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My Life as a Medical Student in IMU and University of Aberdeen

05 Feb 2015

An International Medical University (IMU) Alumnus from Kota Kinabalu, Sabah, Elden Pan, graduated with a Bachelor of Medicine and Bachelor of Surgery degree (MBChB) in July 2014. He completed the first two and a half years in IMU before transferring to University of Aberdeen in Scotland. Here, he relates to us his experience studying in IMU and University of Aberdeen.

10535657_10152578533803914_4345371323130344153_o “Studying medicine at IMU was a really good experience. I attribute this to a combination of things, namely the good senior-junior relationships amongst students, knowledgeable and approachable lecturers, well-equipped library, variety of extra-curricular activities for students and ultimately, my batch mates and comrades who make-up the life line of the experience. If I were to compare my experience in University of Aberdeen, with that in IMU, I would say I would have still preferred my overall experience in IMU even though the education itself was better in Aberdeen.”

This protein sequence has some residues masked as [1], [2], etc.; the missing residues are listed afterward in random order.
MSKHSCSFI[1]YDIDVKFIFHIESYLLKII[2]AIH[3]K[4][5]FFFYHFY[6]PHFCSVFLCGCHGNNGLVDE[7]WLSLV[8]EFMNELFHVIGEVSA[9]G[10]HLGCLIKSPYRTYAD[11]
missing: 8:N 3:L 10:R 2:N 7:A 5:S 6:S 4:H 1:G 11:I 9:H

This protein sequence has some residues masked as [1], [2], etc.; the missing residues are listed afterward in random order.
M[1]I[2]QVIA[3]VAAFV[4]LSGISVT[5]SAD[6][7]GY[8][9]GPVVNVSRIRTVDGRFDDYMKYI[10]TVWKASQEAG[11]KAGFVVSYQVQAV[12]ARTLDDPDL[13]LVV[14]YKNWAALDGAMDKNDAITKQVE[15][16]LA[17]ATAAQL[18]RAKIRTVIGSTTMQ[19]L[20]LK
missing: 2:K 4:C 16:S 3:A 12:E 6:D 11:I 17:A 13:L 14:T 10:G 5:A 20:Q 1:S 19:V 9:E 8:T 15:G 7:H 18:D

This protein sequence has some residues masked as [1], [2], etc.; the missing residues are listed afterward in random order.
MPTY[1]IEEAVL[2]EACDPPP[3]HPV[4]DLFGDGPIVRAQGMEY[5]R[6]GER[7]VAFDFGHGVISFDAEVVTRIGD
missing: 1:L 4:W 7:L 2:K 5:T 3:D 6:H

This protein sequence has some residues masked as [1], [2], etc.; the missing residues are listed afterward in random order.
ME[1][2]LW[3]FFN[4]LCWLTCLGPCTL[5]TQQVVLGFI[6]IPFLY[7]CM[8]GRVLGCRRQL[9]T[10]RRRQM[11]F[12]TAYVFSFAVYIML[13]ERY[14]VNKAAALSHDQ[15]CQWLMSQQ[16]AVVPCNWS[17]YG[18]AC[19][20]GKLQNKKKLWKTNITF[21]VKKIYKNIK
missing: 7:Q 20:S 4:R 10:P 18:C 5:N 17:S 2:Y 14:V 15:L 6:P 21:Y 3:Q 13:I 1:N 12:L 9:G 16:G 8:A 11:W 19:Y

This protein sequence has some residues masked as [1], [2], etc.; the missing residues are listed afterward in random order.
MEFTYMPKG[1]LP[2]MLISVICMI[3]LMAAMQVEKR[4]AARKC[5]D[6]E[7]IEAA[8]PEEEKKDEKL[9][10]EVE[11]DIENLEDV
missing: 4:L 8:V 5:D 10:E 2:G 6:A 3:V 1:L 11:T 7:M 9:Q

My most memorable event in IMU would be Orientation Week – this is where I got to know my batch mates and seniors well, and it made up the platform for many meaningful friendships over the next two and a half years.

I had mixed feelings on transferring to Aberdeen. On one hand, I was looking forward to all the new experiences that I would get overseas. On the other hand, I found it hard to leave home and my church family. I would say I got educated well in Aberdeen. I really appreciated how the emphasis was on clinical thinking and reasoning as opposed to how our Malaysian culture would approach education – that is by emphasising rote memory and familiarisation by sheer repetition. The Scots were friendly people and I built some friendships that I think will last a lifetime. The cold was certainly a challenge, but after a while I got used to it and would miss it occasionally – especially the cooling summer weather. 59686_1527488080074_4843113_n281709_10150736833565341_1084173_n On graduating, I felt a sense of the relief that the five years of hard work had come to an end and that I can take a short break before work gets even harder (such is the nature of the medical profession!).’ 10530922_10152394019567655_4292990751618184158_n478118_4594456833638_1239549616_o

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